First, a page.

Exercise and cancer
There’s abundant evidence that exercise and eating well can help us age well and prevent or delay many diseases. The latest information shows that exercise for cancer patients can also lower the risk of cancer recurring.
Several recent studies suggest that higher levels of physical activity (150 minutes per week or approximately 21 minutes per day of exercise, plus a couple of muscle-building sessions per week) are associated with a reduced risk of cancer coming back, and a longer survival after a cancer diagnosis. 150 minutes per week may sound overwhelming, so we recommend individualising an activity plan with your health care provider.
In studies of several different cancers, being overweight after completing treatment was associated with shorter survival times and higher risk of cancer recurrence. Sara Mansfield, M.S., a certified cancer exercise trainer at Mayo Clinic Healthy Living Program, says physical activity can help people before, during and after cancer treatment.
‘Other studies have found that exercise during treatment can actually change the tumour microenvironment and trigger stronger anti-tumour activity in your immune system. And very recent animal studies have found that exercise can lead to tumour reduction in rodents.’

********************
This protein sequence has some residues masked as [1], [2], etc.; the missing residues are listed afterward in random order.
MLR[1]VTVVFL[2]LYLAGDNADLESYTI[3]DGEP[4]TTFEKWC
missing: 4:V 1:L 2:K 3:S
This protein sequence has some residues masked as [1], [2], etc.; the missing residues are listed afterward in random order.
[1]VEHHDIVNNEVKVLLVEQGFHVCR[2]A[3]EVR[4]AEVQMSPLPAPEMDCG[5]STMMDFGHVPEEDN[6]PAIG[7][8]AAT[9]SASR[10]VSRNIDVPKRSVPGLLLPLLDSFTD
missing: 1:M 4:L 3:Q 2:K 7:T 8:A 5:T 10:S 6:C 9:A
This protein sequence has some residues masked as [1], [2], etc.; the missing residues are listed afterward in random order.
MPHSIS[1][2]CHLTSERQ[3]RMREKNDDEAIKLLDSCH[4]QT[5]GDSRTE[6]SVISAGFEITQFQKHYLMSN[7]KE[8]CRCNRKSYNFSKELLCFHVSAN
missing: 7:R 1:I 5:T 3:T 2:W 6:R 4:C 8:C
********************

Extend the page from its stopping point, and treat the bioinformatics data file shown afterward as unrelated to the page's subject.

Women who exercise after completing breast cancer treatment live longer and have less recurrence, according to recent evidence. Colorectal cancer survivors who exercised lived longer than those who didn’t, two recent clinical trials showed.
Some other benefits are:
- An increased level of fitness
- Greater muscle strength
- Leaner body mass
- Improvement in mood
- Boosted self-confidence
- Reduction in fatigue
The Chemo Club
These free exercise sessions are available for patients undergoing cancer treatments or about to start (please note this is not available for patients who have finished treatment)
Contact Claremont Aspire Fitness: (08) 9385 0424
Contact Solaris Cancer Care Great Southern: (08) 9892 2600